Rep. Peter Welch admits government’s ‘well-intentioned flop’ on ethanol

By Rob Roper

Vermont Democratic Congressman Peter Welch has been an advocate of doing away with ethanol subsidies for a while. As the program’s serious failures mount, Welch is gaining some allies, and there is actually a possibility that the subsidies will be phased out. Here’s what he recently had to say on the subject:

We’ve now had more than a decade of experience with [ethanol subsidies], and it had the best of intentions. But it has turned out to be a well-intended flop.

It actually doesn’t cut down on greenhouse gas emissions, it expands them. It’s had a significant impact on overplanting in fragile areas of the corn belt. It has had significant impacts on small engines. And it’s also had a significant impact on feed prices … and there is a lot of evidence it has increased the cost of food. (Source: Red State)

What a refreshing admission from a politician. Our meddling actually made matters worse in pretty much every respect, and we should just stop.

Now, if only Welch and his colleagues would come to similar revelations regarding their actions in, say, healthcare reform, where government intervention (very well intentioned) has led to higher insurance costs, longer wait times to access care and an opioid crisis. Or in regard to their “help” with access to higher education, which has caused the price of a college degree to explode while the value of those degrees, in many cases, has declined. Or government’s approach to welfare, which has destroyed the black family in America and is now corroding other demographic groups.

The list is almost endless. But ethanol policy is a start.

Rob Roper is president of the Ethan Allen Institute. Reprinted with permission from the Ethan Allen Institute Blog.

Image courtesy of Wikimedia Commons/Public domain

16 thoughts on “Rep. Peter Welch admits government’s ‘well-intentioned flop’ on ethanol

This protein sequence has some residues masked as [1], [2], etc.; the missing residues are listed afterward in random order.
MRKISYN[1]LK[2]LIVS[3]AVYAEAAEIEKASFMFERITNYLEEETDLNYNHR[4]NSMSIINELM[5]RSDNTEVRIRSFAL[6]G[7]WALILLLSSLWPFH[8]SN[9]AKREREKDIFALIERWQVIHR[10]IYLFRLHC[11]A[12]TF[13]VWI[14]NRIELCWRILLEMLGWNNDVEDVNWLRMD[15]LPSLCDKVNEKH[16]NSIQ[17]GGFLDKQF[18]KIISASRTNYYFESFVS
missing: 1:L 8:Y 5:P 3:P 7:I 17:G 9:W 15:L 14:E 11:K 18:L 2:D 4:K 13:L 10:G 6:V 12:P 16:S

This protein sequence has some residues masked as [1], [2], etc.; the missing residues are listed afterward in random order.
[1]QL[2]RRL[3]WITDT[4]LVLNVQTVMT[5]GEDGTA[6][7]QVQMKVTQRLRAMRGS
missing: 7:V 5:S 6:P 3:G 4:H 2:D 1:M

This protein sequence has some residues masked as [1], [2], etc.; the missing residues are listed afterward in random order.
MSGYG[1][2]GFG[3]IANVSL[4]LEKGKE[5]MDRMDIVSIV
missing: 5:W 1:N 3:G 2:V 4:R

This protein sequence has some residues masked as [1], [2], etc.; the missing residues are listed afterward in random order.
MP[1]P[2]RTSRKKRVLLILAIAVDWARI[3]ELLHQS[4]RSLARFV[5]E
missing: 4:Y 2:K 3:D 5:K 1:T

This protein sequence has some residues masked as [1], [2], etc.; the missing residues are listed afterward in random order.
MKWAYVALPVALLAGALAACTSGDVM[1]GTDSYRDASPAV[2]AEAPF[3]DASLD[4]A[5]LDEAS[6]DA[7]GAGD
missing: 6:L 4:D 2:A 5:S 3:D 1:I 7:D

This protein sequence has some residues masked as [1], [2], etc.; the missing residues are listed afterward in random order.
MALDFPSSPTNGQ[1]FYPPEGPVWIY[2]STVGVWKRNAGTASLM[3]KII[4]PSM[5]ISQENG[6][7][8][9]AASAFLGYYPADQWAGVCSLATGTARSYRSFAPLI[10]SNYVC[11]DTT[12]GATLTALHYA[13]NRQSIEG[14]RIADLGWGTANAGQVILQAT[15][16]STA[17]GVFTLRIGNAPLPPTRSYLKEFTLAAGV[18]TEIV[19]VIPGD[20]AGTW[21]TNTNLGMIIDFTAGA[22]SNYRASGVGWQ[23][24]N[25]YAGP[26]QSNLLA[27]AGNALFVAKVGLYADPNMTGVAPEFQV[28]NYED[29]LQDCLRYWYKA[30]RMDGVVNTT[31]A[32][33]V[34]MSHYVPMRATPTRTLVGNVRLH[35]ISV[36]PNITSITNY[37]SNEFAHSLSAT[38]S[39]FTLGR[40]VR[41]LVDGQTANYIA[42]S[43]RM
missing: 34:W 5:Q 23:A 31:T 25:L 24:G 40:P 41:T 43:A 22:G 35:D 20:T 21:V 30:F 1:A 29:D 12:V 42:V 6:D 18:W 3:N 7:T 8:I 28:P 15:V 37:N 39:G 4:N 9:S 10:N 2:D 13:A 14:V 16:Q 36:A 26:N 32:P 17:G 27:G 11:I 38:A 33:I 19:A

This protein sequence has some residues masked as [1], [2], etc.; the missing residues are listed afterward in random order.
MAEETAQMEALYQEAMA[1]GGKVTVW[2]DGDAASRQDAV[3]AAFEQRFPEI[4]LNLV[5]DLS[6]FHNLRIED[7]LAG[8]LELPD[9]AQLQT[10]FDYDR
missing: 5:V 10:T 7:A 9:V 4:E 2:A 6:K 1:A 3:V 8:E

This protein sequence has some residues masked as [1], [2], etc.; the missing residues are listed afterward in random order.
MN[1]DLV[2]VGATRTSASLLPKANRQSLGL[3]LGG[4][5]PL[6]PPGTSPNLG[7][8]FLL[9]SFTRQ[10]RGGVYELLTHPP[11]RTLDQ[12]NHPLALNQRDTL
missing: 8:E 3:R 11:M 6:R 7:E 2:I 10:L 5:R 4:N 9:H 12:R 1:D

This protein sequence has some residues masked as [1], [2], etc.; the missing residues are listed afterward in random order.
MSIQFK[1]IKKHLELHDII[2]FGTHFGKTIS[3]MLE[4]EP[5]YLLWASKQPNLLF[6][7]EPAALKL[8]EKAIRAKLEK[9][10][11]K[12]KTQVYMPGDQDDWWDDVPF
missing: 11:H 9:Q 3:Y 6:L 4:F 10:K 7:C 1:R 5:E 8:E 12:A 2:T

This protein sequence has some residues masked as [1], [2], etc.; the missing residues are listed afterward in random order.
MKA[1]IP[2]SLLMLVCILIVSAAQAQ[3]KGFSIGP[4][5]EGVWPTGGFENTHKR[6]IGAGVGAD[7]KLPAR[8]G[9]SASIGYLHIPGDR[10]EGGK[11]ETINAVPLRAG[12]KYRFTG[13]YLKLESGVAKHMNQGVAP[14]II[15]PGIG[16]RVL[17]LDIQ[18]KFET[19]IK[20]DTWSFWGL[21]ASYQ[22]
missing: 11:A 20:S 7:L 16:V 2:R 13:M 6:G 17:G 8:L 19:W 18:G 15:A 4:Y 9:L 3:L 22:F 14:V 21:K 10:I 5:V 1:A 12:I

1. This ethanol business has been know for over 10 years. I agree with Welch although he is waaay late on calling ethanol out.

  2. Peter Welch admits to something that was obvious to national and international energy systems analysts about 15 years ago?

    The USDA, a conflicted party, “managing” the program was wrong from day one, but that is how Senator Grassley, IOWA (a corn-growing state) wanted it.
    If I know that, why does Peter Welch know that?

    The Europeans were laughing about 20 years ago when the US started that corn to ethanol program.

    They claimed it would produce MORE CO2/mile than burning gasoline. It turned out, they were right.

    The Senate, on purpose, had the USDA administer the program.

    USDA devised its own, farmer-friendly, method to “prove” CO2 was reduced.

    Many US investigators objected, but were not able to fight “City Hall”, i.e., Sen. Grassley (Iowa) and others.

    The USDA and its contorted, ad hoc, method of analysis (at variance with standard practice by chemical engineers), has been deservedly debunked.

    Trump gets a lot of farmer votes, so he likely would not reform that program.

    Here is an article I wrote some years ago showing the corn to ethanol program is a total farce.

    1) It produces EXPENSIVE ethanol that has to be subsidized so it can be sold to refineries that use it for blending with gasoline to produce E10 (10% ethanol/90% gas), the fuel almost ALL of us burn in cars.

    2) The A-Z process (cornfield to gas tank) produces MORE CO2/mile than burning gasoline.

    3) This whole corn joke, perpetrated by Senator Grassley, etc., on the US people, is costing the US, i.e., us taxpayers, many billions of dollars EACH YEAR.